New Report Explores the Economic Cost of Obesity
The prevalence of obesity has risen dramatically in the U.S. A new study explores the economic cost of treating diseases associated with obesity.
Researchers at Cornell University analyzed data from the Department of Health and Human Resource's Medical Expenditure Panel Survey, both for the country as a whole and for the most populated states. They found that several rural states, including Ohio, North Carolina, and Wisconsin spent more than 12 percent of all health care dollars on obesity, while California, New York and Florida spent much less. Nationwide, a little more than 8 percent of health care was devoted to obesity.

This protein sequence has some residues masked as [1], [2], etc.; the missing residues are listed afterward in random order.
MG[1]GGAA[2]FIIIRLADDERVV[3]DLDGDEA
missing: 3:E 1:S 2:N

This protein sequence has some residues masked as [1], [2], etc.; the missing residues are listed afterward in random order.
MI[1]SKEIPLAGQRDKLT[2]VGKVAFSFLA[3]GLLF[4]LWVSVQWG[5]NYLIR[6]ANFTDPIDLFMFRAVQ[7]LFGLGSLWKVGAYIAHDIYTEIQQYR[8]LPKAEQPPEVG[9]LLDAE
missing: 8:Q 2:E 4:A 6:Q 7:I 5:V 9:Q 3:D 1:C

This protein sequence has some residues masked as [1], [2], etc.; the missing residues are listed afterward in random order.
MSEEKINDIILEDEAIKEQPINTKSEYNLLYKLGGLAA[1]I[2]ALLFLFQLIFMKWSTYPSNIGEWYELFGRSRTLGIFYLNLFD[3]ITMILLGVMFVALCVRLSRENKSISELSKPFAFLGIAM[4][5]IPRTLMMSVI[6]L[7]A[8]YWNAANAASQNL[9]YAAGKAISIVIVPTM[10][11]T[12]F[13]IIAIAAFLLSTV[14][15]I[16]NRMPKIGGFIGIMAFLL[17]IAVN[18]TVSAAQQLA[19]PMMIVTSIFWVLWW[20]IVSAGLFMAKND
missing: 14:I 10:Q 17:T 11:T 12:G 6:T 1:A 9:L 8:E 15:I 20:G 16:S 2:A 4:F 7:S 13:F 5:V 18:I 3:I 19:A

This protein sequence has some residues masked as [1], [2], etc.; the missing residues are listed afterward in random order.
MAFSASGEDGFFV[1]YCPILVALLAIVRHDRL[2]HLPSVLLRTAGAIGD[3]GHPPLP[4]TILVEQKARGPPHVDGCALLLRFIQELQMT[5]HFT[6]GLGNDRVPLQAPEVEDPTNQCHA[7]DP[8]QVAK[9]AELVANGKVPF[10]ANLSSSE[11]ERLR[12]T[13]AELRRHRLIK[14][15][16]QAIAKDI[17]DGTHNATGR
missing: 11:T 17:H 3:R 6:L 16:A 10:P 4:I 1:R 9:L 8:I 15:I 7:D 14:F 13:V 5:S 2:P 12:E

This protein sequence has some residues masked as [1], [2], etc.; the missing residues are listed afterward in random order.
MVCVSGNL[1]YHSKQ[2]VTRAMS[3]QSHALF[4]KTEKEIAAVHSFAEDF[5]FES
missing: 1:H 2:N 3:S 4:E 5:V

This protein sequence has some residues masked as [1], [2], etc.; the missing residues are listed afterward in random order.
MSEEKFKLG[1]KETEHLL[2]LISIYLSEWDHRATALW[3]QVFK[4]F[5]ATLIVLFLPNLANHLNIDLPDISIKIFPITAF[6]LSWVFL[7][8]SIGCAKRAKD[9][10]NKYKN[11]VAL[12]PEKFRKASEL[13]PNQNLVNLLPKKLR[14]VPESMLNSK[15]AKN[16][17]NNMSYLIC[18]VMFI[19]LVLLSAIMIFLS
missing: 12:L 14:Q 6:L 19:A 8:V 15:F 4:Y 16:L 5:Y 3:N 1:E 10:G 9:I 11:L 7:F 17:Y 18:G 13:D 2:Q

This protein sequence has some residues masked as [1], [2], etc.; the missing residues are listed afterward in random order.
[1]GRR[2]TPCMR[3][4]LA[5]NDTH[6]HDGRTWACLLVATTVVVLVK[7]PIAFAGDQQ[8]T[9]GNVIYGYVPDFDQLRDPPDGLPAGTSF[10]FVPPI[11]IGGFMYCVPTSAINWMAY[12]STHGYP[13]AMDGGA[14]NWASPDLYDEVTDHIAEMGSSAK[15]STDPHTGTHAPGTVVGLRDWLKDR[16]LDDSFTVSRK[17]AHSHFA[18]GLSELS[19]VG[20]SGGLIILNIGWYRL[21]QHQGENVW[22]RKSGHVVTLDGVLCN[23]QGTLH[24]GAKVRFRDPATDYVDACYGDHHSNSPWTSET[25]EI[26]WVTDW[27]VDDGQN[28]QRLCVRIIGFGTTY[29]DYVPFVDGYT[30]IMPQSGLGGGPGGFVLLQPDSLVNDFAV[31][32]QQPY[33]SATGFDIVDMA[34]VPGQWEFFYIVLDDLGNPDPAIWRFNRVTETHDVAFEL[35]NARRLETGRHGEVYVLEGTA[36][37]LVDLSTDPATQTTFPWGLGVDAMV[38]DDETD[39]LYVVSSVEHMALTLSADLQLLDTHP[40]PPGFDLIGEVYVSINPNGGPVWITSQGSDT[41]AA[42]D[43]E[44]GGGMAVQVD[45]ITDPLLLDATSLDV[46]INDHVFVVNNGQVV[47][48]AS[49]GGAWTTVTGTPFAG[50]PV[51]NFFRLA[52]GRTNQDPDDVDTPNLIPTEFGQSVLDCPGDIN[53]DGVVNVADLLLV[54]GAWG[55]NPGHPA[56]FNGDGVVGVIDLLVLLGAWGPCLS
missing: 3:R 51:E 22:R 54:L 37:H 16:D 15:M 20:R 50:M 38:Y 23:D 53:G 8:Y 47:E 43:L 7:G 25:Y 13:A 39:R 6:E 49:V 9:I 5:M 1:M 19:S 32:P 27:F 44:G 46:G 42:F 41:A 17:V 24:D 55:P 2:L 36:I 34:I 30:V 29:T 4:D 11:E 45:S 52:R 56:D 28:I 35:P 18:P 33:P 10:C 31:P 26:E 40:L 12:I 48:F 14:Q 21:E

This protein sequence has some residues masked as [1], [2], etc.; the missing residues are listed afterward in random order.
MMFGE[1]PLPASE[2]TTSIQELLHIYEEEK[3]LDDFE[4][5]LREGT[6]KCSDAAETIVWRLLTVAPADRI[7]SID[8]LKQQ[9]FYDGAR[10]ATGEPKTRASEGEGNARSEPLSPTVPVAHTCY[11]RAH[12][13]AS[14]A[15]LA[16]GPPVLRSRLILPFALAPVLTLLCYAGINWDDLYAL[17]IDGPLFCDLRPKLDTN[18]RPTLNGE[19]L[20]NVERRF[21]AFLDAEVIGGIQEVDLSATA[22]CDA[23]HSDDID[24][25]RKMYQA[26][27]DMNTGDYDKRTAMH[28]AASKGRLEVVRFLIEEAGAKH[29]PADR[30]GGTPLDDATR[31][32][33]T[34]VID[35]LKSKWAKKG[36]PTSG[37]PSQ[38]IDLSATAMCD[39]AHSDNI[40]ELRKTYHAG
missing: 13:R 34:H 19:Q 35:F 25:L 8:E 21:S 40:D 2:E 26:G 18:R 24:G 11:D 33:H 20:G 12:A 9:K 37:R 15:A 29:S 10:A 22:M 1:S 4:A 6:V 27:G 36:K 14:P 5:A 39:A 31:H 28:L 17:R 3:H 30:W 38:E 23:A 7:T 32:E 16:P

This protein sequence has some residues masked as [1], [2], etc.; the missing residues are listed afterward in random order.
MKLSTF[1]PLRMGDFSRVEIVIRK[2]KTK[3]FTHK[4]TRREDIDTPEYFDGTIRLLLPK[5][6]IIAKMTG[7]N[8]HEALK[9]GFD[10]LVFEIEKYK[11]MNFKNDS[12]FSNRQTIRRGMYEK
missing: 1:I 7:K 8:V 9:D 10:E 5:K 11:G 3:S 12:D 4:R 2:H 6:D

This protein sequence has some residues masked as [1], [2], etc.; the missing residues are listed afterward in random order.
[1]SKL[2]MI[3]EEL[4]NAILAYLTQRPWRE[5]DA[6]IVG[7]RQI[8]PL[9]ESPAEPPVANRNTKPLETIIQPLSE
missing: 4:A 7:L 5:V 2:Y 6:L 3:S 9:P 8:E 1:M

West Virginia wasn’t included in the study because they said there wasn’t enough data for researchers to analyze. West Virginia is ranked number one in percentage of residents who are overweight or obese.
Researchers said the different costs between states are driven by a number of factors, such as differences in obesity prevalence, health care access by obese individuals, how obesity is treated and prices of health care.
Appalachia Health News is a project of West Virginia Public Broadcasting, with support from the Marshall Health, Charleston Area Medical Center and WVU Medicine.